17 May 2009

It is time for telcos to get real and dump ARPU

15 05 2009 - For years now telcos in general and mobile operators in particular have spent much of their time and marketing budgets on trying to persuade customers to up their usage of services and applications, writes Martyn Warwick.

What they are trying to do is to increase ARPU (average revenue per user) a measure hitherto generally accepted by the operators themselves to be the best indicator of how well they are doing in terms of wresting more and more cash out of their subscribers. It is also the metric most usually referred to by analysts and investors in gauging the financial performance of a carrier.

ARPU then is the average amount of revenue a telco collects from each user per month and carriers try to boost this sum by bundling and selling extra services to their customers.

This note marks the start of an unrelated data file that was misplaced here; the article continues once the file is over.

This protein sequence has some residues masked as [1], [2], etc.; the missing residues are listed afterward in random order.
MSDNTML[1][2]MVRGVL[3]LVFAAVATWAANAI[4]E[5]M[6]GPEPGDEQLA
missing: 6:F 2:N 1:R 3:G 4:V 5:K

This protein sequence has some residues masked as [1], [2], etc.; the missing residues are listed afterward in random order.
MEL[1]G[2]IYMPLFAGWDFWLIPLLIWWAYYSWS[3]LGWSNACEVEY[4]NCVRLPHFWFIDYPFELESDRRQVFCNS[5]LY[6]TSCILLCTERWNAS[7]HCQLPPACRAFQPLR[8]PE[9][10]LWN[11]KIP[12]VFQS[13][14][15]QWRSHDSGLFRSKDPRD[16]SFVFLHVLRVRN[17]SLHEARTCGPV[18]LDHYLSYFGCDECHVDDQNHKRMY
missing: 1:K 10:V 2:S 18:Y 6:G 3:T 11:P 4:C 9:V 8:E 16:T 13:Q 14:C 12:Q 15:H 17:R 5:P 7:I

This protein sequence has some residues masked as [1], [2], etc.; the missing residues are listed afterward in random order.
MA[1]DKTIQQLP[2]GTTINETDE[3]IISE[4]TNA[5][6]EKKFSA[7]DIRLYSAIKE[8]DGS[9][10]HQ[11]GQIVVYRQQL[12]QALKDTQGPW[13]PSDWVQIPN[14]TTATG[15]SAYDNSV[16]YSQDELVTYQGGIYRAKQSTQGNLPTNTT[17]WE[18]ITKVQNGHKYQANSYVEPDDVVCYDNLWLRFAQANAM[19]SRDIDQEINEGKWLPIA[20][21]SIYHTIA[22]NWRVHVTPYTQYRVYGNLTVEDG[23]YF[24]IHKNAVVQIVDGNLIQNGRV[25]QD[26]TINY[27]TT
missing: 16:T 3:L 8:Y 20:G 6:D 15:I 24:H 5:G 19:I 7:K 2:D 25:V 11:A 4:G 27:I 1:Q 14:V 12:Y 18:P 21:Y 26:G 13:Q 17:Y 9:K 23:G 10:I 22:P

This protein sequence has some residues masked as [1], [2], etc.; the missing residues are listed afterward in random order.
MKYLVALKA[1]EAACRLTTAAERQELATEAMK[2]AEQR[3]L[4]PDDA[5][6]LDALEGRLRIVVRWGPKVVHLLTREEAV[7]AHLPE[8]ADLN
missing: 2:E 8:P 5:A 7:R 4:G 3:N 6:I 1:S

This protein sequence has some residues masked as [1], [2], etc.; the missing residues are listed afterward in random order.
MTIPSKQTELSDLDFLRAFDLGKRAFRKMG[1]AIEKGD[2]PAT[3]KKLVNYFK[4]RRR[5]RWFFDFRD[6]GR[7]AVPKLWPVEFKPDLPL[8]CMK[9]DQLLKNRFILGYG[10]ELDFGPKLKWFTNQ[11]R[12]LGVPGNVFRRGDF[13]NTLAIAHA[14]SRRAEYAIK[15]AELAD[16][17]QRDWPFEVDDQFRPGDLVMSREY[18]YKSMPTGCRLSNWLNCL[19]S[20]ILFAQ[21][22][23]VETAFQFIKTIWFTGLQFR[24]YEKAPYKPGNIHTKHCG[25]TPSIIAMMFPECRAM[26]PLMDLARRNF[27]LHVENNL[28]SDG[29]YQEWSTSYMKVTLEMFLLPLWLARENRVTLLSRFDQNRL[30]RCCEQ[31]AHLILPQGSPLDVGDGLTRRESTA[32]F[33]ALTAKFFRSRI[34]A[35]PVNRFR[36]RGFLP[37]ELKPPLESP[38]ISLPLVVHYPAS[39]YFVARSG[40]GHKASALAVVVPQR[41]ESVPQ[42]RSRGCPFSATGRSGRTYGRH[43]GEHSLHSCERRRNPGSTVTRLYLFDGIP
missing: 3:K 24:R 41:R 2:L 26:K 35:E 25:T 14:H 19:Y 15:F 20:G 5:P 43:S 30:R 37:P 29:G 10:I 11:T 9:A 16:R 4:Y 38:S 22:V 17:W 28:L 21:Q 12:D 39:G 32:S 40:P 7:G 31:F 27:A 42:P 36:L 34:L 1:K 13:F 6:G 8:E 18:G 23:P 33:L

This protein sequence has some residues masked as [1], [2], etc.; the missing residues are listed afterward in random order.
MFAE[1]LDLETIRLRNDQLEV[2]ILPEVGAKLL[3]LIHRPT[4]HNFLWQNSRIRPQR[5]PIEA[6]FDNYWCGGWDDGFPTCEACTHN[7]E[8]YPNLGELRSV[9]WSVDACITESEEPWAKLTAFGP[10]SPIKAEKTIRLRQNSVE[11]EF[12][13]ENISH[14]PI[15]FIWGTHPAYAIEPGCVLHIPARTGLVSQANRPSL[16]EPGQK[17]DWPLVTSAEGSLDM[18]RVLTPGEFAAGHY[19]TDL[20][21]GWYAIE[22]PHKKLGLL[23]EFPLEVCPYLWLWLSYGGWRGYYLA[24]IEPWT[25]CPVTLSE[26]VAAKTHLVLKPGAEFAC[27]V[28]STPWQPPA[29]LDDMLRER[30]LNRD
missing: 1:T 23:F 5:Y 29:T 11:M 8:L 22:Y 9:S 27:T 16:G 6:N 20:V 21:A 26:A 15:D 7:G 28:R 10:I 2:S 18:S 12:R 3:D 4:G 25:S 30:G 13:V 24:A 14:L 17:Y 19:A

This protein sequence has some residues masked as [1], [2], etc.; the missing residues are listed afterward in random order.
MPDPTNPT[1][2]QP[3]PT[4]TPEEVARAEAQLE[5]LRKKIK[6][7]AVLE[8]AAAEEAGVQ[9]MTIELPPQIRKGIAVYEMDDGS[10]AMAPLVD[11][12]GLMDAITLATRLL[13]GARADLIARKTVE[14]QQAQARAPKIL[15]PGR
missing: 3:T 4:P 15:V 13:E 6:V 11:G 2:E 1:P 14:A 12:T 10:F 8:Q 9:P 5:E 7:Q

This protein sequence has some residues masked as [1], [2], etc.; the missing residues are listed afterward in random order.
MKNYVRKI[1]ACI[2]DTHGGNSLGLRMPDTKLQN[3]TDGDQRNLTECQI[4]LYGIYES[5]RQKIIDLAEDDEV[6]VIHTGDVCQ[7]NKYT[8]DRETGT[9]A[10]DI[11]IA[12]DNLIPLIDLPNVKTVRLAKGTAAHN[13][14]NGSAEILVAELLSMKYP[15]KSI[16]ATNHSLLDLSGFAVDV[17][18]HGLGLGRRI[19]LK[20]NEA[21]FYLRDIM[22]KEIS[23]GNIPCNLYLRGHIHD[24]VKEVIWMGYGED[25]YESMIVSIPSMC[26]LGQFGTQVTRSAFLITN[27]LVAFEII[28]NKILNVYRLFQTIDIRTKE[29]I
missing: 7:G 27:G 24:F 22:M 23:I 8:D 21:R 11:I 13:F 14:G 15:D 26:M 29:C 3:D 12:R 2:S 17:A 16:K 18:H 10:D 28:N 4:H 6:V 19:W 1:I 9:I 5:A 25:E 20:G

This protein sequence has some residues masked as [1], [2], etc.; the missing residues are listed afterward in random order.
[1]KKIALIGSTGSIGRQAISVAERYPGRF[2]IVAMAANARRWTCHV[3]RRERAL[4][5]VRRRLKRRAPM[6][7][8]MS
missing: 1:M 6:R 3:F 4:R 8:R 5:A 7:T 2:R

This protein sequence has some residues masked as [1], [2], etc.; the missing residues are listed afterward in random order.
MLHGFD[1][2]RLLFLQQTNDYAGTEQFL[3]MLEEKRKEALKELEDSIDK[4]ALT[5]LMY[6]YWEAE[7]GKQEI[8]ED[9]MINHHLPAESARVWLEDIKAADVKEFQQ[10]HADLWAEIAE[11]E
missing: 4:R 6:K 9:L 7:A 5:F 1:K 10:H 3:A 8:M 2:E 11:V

However, one of the problems with ARPU is that it is usually calculated in very basic arithmetical fashion, by dividing the aggregate amount of revenue by the total number of users who provide that revenue. Such numbers are, of course, static but nonetheless are usually taken as the equivalent of Holy Writ in carrier accounting departments around the world.

Another big problem with the measure is that despite all the efforts by carriers to increase it, ARPU is actually in decline. In part this is due to the continuing and irreversible fall in traditional voice traffic as users switch to the likes of Skype; services that whilst variable in quality are, to all intents and purposes, free to use. And of course the knock-on effect to falling ARPU is reduced profitability.

On the positive, indeed some might say overly optimistic, side of the equation the research house Analysys says that some telcos might be able to stop the decline in ARPU by 2011 - but only if service providers can grow their data revenues at a rate that will overtake the decline in voice revenues, and that's a big ask.

The truth is that the current business model is played out and another is needed to take its place.

Source: TelecomTV

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